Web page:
Litvinenko dies in London hospital after battling for life for a week
LONDON: A former Russian spy, who sparked sensational headlines after he alleged that he had been poisoned by someone acting for the Kremlin, died in a London hospital on Thursday night after battling for his life for a week.
Alexander Litvinenko (43), who fell seriously ill after meeting two Russians and an Italian contact at two separate venues on November 1, reportedly said shortly before he died that "they got me, but they won't get everybody.'' All three have denied involvement. Doctors were not able to establish the cause of his death and Scotland Yard, whose counter-terror unit is investigating the case, said it was treating it as an "unexplained'' death. "Inquiries continue into the circumstances surrounding how Mr. Litvinenko became unwell. The matter is being investigated as an unexplained death,'' it said.
The Russian Government dismissed allegations that it was behind a "plot'' to kill him as "sheer nonsense.''
In a statement, which Mr. Litvinenko reportedly dictated before his death, he said he had a "message to the person behind my present condition. The howl of protest from around the world will reverberate... in your ears for the rest of your life.''
His friends insisted that he had been a victim of a Kremlin-inspired "plot'' to eliminate Moscow's critics.
A former colonel in Russia's secret service the Federal Security Bureau (FSB) Mr. Litvinenko defected to Britain six years ago and became a fierce critic of the Russian Government.
He was reported to have been involved in investigating the recent killing of the Russian journalist Anna Politkovskaya who had also been a critic of the Government.
Threat to ties
The death of Mr. Litvinenko threatened to harm British-Russian relations as police revealed they found traces of radiation at two locations frequented by him. The Foreign Office said it had contacted the authorities in Moscow over the case which was being treated as a ``very serious matter.''
Scotland Yard said higher-than-usual levels of radiation had been detected at a central London hotel and a sushi bar where Mr. Litvinenko met contacts before he fell ill.
``We are faced with the unprecedented event in the U.K. of someone being poisoned by a type of radiation,'' Pat Troop, chief executive of Britain's main health watchdog, the HPA, said. The HPA confirmed that a ``significant quantity'' of the radioactive isotope Polonium-210 had been traced in Litvinenko's urine.
Peter Clarke, head of Scotland Yard's anti-terrorism branch, said police were keeping an ``open mind'' on the investigations. Detectives were trying to trace the people with whom Mr. Litvinenko was in contact by interviewing witnesses and going through CCTV footage.
Investigations so far have established that Mr. Litvinenko met two Russians one of whom he did not know at the Millennium Hotel in central London on the morning of November 1. One of the men, a stranger, had repeatedly urged him to join him in a cup of tea, Mr. Litvinenko was reported to have told detectives.
Later, he had a rendezvous with an Italian academic, Mario Scaramella, at the Itsu sushi bar near Piccadilly Circus to discuss documentation concerning the murder in Moscow last month of Politkovskaya.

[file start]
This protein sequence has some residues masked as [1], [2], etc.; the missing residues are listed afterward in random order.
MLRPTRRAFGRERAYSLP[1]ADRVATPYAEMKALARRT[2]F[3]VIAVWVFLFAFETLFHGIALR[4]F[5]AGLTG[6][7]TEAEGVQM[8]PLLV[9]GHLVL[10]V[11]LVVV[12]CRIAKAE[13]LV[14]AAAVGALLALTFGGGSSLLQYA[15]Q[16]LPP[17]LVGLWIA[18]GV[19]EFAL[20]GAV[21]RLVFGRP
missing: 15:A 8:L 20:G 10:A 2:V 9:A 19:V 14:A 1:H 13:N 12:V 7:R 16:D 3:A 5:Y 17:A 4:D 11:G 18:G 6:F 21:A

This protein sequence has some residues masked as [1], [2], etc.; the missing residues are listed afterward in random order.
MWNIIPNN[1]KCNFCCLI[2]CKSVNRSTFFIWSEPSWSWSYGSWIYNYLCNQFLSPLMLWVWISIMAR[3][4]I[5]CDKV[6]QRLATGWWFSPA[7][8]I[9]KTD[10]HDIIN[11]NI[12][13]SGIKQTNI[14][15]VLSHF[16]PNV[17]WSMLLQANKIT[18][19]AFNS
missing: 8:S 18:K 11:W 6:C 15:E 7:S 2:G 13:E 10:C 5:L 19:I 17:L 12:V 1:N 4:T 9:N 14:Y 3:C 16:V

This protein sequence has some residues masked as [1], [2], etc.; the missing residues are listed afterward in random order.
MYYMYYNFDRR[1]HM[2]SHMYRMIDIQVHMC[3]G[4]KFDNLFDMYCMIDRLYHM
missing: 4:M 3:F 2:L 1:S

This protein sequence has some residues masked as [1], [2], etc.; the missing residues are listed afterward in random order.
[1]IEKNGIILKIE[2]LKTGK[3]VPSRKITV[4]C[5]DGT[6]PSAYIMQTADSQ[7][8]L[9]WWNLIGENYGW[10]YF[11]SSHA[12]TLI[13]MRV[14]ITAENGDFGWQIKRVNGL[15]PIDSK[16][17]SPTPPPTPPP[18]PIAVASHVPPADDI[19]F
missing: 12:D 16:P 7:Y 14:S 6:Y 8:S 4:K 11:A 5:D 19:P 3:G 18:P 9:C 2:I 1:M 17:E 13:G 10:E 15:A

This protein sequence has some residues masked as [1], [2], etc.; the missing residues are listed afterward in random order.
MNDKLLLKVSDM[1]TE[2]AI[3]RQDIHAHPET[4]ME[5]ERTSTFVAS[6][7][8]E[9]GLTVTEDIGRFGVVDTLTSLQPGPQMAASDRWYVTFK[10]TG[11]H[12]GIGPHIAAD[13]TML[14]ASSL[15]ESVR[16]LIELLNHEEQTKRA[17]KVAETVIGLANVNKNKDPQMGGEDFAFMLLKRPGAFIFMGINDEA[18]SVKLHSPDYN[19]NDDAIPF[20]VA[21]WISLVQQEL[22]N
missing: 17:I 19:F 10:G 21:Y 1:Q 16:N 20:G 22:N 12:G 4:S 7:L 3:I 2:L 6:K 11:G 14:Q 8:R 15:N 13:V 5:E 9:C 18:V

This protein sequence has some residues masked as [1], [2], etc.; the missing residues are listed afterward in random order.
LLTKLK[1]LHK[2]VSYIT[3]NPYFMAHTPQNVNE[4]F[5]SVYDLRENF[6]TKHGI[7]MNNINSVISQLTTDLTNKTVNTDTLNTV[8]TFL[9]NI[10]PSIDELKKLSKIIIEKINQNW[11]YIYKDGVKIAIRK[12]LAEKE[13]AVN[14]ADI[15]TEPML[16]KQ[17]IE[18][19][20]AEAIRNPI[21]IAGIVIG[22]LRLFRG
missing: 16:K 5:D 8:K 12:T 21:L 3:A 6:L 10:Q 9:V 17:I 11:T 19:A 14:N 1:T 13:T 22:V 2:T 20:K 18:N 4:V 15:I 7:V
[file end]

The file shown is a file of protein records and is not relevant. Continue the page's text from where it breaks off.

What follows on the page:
As a result of the radiation findings, Home Secretary John Reid ordered the monitoring and assessment of people who would have been in contact with him.
This would affect a ``small number of staff'' at the two hospitals where he was treated.
Putin rejects charges
Speaking at a Russia-EU meeting in Helsinki, Mr. Putin, rejecting any accusations of official involvement in Mr. Litvinenko's death, offered his condolences to his family. Questioning the genuineness of the Litvinenko statement, he said: ``Why was this note not published when he was still alive?'' He called the death a tragedy but its circumstances were ``not worth any further comments.''
He added: ``The death of a person is always a tragedy. I regret the death and express my regret to the family.'' He said there was no evidence of a crime, but Russia was prepared to provide the British authorities with ``every possible help'' in their investigations.
Mr. Putin said he believed the death will be used as a ``provocation,'' adding that he hoped the British authorities don't do anything to whip up a ``political scandal.'' While Russian dissidents and opponents of Mr. Putin pointed the finger of blame at Moscow, some analysts in London said Mr. Litvinenko could have fallen victim to a ``private feud'' between wealthy Russian exiles in Britain. Akhmed Zakayev, the Chechen dissident who claimed asylum in London two years ago, and who was an ally of Mr. Litvinenko, urged Britain and the European Union to intervene.
``Britain and the European Union can no longer stand silent while gangster politics is imported on to the streets of London. The extent to which Putin's political critics are at risk in Russia, and now even here in London, constitutes a complete violation of human rights and civil liberties.''
The HPA stressed that contamination cannot be passed on externally, and that those at risk would have had to be in contact with the patient's blood, urine or faeces.
Polonium-210 was described as a ``pure alpha emitter'' that could not penetrate the human skin but would have had to be inhaled or ingested through a wound or by eating.
The ``large quantities'' found would have spread through the body rapidly and damaged the bone marrow, kidneys and liver.
Earlier, Mr. Litvinenko's father, Walter, also blamed the ``Russian regime'' and claimed that his son had been killed with a ``tiny nuclear bomb.''